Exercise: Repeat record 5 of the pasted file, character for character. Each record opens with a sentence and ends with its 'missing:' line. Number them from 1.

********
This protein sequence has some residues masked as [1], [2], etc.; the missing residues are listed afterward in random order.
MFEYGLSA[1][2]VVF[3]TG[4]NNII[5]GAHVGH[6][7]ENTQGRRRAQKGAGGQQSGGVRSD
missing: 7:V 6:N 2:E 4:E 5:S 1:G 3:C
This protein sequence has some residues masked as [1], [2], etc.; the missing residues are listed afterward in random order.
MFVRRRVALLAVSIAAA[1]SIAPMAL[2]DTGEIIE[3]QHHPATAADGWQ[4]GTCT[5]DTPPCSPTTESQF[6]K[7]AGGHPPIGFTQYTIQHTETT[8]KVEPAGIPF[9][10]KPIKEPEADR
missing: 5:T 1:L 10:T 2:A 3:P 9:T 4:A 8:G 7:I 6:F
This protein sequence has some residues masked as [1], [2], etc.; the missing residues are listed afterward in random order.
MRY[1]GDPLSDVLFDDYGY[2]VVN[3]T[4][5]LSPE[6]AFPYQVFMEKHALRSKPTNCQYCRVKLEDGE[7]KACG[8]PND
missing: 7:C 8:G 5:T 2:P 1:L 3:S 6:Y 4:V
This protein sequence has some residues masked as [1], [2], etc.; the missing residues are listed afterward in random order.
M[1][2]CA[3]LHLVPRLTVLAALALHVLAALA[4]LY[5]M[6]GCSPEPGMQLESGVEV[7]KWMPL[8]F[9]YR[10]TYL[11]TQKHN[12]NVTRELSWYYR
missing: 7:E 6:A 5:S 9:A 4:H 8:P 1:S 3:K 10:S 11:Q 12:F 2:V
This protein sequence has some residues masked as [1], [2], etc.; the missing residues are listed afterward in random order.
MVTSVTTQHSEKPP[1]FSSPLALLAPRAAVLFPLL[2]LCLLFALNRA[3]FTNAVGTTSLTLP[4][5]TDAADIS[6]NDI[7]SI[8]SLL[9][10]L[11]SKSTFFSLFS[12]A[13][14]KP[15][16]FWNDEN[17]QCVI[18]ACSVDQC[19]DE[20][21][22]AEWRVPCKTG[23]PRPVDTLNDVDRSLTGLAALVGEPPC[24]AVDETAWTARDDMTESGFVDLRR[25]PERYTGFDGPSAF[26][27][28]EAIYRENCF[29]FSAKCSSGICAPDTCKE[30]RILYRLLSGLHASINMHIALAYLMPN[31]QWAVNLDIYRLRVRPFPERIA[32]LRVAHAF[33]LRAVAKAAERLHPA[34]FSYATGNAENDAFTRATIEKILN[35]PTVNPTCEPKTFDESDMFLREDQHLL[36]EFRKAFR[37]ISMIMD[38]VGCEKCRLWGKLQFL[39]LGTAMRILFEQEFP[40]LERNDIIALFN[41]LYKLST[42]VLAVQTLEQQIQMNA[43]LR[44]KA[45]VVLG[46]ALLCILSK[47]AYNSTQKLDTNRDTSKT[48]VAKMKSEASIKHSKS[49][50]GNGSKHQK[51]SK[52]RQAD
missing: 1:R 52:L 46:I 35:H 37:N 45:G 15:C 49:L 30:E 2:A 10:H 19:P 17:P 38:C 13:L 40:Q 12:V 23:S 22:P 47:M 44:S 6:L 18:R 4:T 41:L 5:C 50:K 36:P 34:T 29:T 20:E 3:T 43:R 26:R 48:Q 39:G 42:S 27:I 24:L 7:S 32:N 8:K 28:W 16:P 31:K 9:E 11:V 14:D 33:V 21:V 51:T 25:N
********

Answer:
This protein sequence has some residues masked as [1], [2], etc.; the missing residues are listed afterward in random order.
MVTSVTTQHSEKPP[1]FSSPLALLAPRAAVLFPLL[2]LCLLFALNRA[3]FTNAVGTTSLTLP[4][5]TDAADIS[6]NDI[7]SI[8]SLL[9][10]L[11]SKSTFFSLFS[12]A[13][14]KP[15][16]FWNDEN[17]QCVI[18]ACSVDQC[19]DE[20][21][22]AEWRVPCKTG[23]PRPVDTLNDVDRSLTGLAALVGEPPC[24]AVDETAWTARDDMTESGFVDLRR[25]PERYTGFDGPSAF[26][27][28]EAIYRENCF[29]FSAKCSSGICAPDTCKE[30]RILYRLLSGLHASINMHIALAYLMPN[31]QWAVNLDIYRLRVRPFPERIA[32]LRVAHAF[33]LRAVAKAAERLHPA[34]FSYATGNAENDAFTRATIEKILN[35]PTVNPTCEPKTFDESDMFLREDQHLL[36]EFRKAFR[37]ISMIMD[38]VGCEKCRLWGKLQFL[39]LGTAMRILFEQEFP[40]LERNDIIALFN[41]LYKLST[42]VLAVQTLEQQIQMNA[43]LR[44]KA[45]VVLG[46]ALLCILSK[47]AYNSTQKLDTNRDTSKT[48]VAKMKSEASIKHSKS[49][50]GNGSKHQK[51]SK[52]RQAD
missing: 1:R 52:L 46:I 35:H 37:N 45:G 15:C 49:L 30:E 2:A 10:H 19:P 17:P 38:C 13:L 40:Q 12:V 23:S 22:P 47:M 44:S 6:L 18:R 4:T 41:L 5:C 50:K 36:P 34:T 29:T 20:E 3:T 43:R 26:R 48:Q 39:G 42:S 27:I 24:L 7:S 32:N 8:K 28:W 16:P 31:K 9:E 11:V 14:D 33:V 21:V 51:T 25:N